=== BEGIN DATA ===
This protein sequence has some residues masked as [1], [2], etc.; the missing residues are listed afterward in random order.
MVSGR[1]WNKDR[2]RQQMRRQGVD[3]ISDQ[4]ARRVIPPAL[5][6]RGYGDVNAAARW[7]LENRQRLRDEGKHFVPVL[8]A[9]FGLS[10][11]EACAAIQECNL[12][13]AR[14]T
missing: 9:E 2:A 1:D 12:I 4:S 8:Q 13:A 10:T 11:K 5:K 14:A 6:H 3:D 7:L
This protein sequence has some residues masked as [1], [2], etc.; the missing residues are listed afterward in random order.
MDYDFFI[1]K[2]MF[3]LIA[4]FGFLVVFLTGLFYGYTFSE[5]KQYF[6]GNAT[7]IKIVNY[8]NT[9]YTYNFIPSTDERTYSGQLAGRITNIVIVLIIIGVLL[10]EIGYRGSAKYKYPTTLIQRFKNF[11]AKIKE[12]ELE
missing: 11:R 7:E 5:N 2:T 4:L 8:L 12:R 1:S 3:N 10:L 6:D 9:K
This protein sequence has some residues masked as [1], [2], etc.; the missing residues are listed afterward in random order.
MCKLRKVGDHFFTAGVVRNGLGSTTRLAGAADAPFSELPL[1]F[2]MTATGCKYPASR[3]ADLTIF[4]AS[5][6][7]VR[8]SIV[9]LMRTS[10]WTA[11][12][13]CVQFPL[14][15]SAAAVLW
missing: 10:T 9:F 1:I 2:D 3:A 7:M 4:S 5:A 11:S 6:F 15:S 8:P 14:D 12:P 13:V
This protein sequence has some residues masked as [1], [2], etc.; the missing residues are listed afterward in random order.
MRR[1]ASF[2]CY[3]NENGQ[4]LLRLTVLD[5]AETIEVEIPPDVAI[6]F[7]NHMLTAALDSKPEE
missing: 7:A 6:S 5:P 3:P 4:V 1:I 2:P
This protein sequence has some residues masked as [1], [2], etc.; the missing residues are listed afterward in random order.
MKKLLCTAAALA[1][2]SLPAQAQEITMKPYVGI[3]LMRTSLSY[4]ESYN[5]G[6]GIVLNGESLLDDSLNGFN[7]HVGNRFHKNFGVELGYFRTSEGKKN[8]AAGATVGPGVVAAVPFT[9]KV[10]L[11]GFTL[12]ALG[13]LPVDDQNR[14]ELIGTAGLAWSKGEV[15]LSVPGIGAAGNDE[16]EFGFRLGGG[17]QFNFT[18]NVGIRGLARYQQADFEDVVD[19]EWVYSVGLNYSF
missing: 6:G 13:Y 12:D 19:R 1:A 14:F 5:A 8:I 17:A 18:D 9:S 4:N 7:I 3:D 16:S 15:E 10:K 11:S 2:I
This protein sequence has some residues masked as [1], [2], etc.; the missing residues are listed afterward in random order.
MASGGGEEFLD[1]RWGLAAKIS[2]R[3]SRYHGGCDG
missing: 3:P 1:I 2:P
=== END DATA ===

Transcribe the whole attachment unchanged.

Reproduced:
This protein sequence has some residues masked as [1], [2], etc.; the missing residues are listed afterward in random order.
MVSGR[1]WNKDR[2]RQQMRRQGVD[3]ISDQ[4]ARRVIPPAL[5][6]RGYGDVNAAARW[7]LENRQRLRDEGKHFVPVL[8]A[9]FGLS[10][11]EACAAIQECNL[12][13]AR[14]T
missing: 9:E 2:A 1:D 12:I 4:S 8:Q 13:A 10:T 11:K 5:K 14:A 6:H 3:D 7:L
This protein sequence has some residues masked as [1], [2], etc.; the missing residues are listed afterward in random order.
MDYDFFI[1]K[2]MF[3]LIA[4]FGFLVVFLTGLFYGYTFSE[5]KQYF[6]GNAT[7]IKIVNY[8]NT[9]YTYNFIPSTDERTYSGQLAGRITNIVIVLIIIGVLL[10]EIGYRGSAKYKYPTTLIQRFKNF[11]AKIKE[12]ELE
missing: 11:R 7:E 5:N 2:T 4:L 8:L 12:R 1:S 3:N 10:L 6:D 9:K
This protein sequence has some residues masked as [1], [2], etc.; the missing residues are listed afterward in random order.
MCKLRKVGDHFFTAGVVRNGLGSTTRLAGAADAPFSELPL[1]F[2]MTATGCKYPASR[3]ADLTIF[4]AS[5][6][7]VR[8]SIV[9]LMRTS[10]WTA[11][12][13]CVQFPL[14][15]SAAAVLW
missing: 10:T 9:F 1:I 2:D 3:A 7:M 4:S 5:A 11:S 6:F 15:S 8:P 14:D 12:P 13:V
This protein sequence has some residues masked as [1], [2], etc.; the missing residues are listed afterward in random order.
MRR[1]ASF[2]CY[3]NENGQ[4]LLRLTVLD[5]AETIEVEIPPDVAI[6]F[7]NHMLTAALDSKPEE
missing: 7:A 6:S 5:P 3:P 4:V 1:I 2:P
This protein sequence has some residues masked as [1], [2], etc.; the missing residues are listed afterward in random order.
MKKLLCTAAALA[1][2]SLPAQAQEITMKPYVGI[3]LMRTSLSY[4]ESYN[5]G[6]GIVLNGESLLDDSLNGFN[7]HVGNRFHKNFGVELGYFRTSEGKKN[8]AAGATVGPGVVAAVPFT[9]KV[10]L[11]GFTL[12]ALG[13]LPVDDQNR[14]ELIGTAGLAWSKGEV[15]LSVPGIGAAGNDE[16]EFGFRLGGG[17]QFNFT[18]NVGIRGLARYQQADFEDVVD[19]EWVYSVGLNYSF
missing: 6:G 13:Y 12:D 19:R 1:A 14:F 5:A 8:I 17:A 18:D 9:S 4:N 7:I 3:D 16:S 15:E 10:K 11:S 2:I
This protein sequence has some residues masked as [1], [2], etc.; the missing residues are listed afterward in random order.
MASGGGEEFLD[1]RWGLAAKIS[2]R[3]SRYHGGCDG
missing: 3:P 1:I 2:P